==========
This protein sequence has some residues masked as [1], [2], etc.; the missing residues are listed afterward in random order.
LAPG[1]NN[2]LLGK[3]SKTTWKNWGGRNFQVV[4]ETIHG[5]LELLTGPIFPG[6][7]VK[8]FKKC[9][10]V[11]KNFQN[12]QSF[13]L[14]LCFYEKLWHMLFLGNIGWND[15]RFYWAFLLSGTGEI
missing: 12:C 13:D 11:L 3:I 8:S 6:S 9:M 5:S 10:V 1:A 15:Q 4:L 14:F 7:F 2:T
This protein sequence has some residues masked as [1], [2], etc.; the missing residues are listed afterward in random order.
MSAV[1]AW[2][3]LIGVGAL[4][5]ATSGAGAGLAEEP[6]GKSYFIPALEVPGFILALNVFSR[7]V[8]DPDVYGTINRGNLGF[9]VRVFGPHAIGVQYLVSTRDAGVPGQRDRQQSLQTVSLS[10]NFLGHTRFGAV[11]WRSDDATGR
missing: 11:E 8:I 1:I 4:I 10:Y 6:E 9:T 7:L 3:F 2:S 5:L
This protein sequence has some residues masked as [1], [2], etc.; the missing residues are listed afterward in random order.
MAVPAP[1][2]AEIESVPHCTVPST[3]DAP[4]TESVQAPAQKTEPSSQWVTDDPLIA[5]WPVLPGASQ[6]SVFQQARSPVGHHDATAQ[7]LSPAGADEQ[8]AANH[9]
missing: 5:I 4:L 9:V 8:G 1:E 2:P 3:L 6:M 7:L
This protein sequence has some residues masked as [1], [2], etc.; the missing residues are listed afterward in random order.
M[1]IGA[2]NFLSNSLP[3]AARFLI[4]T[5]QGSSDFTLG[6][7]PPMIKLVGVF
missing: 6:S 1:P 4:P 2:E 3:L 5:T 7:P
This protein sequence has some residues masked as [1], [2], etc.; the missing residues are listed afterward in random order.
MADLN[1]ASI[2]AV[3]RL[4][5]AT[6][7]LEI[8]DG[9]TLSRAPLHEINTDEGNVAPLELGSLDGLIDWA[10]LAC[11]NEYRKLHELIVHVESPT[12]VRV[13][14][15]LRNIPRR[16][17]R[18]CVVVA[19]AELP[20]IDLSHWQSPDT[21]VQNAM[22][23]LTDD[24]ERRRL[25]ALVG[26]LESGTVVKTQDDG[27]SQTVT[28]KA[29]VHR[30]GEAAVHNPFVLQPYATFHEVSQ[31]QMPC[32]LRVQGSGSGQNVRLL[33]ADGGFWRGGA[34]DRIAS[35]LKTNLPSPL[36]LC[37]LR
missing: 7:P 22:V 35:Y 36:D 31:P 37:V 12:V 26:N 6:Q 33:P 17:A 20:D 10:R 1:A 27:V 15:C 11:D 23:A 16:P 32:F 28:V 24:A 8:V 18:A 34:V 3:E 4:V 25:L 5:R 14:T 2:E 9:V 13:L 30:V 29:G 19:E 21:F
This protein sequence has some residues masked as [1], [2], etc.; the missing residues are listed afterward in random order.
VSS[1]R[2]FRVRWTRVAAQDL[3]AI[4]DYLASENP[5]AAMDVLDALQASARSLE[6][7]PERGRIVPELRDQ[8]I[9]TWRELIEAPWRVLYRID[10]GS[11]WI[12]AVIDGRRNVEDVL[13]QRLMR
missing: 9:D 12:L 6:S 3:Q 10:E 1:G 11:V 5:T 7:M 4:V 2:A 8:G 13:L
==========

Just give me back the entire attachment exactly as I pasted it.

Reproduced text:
This protein sequence has some residues masked as [1], [2], etc.; the missing residues are listed afterward in random order.
LAPG[1]NN[2]LLGK[3]SKTTWKNWGGRNFQVV[4]ETIHG[5]LELLTGPIFPG[6][7]VK[8]FKKC[9][10]V[11]KNFQN[12]QSF[13]L[14]LCFYEKLWHMLFLGNIGWND[15]RFYWAFLLSGTGEI
missing: 12:C 13:D 11:L 3:I 8:S 6:S 9:M 5:S 10:V 1:A 15:Q 4:L 14:F 7:F 2:T
This protein sequence has some residues masked as [1], [2], etc.; the missing residues are listed afterward in random order.
MSAV[1]AW[2][3]LIGVGAL[4][5]ATSGAGAGLAEEP[6]GKSYFIPALEVPGFILALNVFSR[7]V[8]DPDVYGTINRGNLGF[9]VRVFGPHAIGVQYLVSTRDAGVPGQRDRQQSLQTVSLS[10]NFLGHTRFGAV[11]WRSDDATGR
missing: 11:E 8:I 1:I 4:I 10:Y 6:E 9:T 7:L 3:F 2:S 5:L
This protein sequence has some residues masked as [1], [2], etc.; the missing residues are listed afterward in random order.
MAVPAP[1][2]AEIESVPHCTVPST[3]DAP[4]TESVQAPAQKTEPSSQWVTDDPLIA[5]WPVLPGASQ[6]SVFQQARSPVGHHDATAQ[7]LSPAGADEQ[8]AANH[9]
missing: 5:I 4:L 9:V 8:G 1:E 2:P 3:L 6:M 7:L
This protein sequence has some residues masked as [1], [2], etc.; the missing residues are listed afterward in random order.
M[1]IGA[2]NFLSNSLP[3]AARFLI[4]T[5]QGSSDFTLG[6][7]PPMIKLVGVF
missing: 6:S 1:P 4:P 2:E 3:L 5:T 7:P
This protein sequence has some residues masked as [1], [2], etc.; the missing residues are listed afterward in random order.
MADLN[1]ASI[2]AV[3]RL[4][5]AT[6][7]LEI[8]DG[9]TLSRAPLHEINTDEGNVAPLELGSLDGLIDWA[10]LAC[11]NEYRKLHELIVHVESPT[12]VRV[13][14][15]LRNIPRR[16][17]R[18]CVVVA[19]AELP[20]IDLSHWQSPDT[21]VQNAM[22][23]LTDD[24]ERRRL[25]ALVG[26]LESGTVVKTQDDG[27]SQTVT[28]KA[29]VHR[30]GEAAVHNPFVLQPYATFHEVSQ[31]QMPC[32]LRVQGSGSGQNVRLL[33]ADGGFWRGGA[34]DRIAS[35]LKTNLPSPL[36]LC[37]LR
missing: 7:P 22:V 35:Y 36:D 31:P 37:V 12:V 26:N 6:Q 33:P 17:A 20:D 10:R 1:A 27:V 15:C 11:D 23:A 16:P 32:F 28:V 24:A 8:V 18:A 34:V 3:E 4:V 25:L 5:R 14:T 2:E 9:V 13:L 30:V 29:G 19:E 21:F
This protein sequence has some residues masked as [1], [2], etc.; the missing residues are listed afterward in random order.
VSS[1]R[2]FRVRWTRVAAQDL[3]AI[4]DYLASENP[5]AAMDVLDALQASARSLE[6][7]PERGRIVPELRDQ[8]I[9]TWRELIEAPWRVLYRID[10]GS[11]WI[12]AVIDGRRNVEDVL[13]QRLMR
missing: 9:D 12:L 6:S 3:Q 10:E 1:G 11:V 5:T 7:M 4:V 2:A 8:G 13:L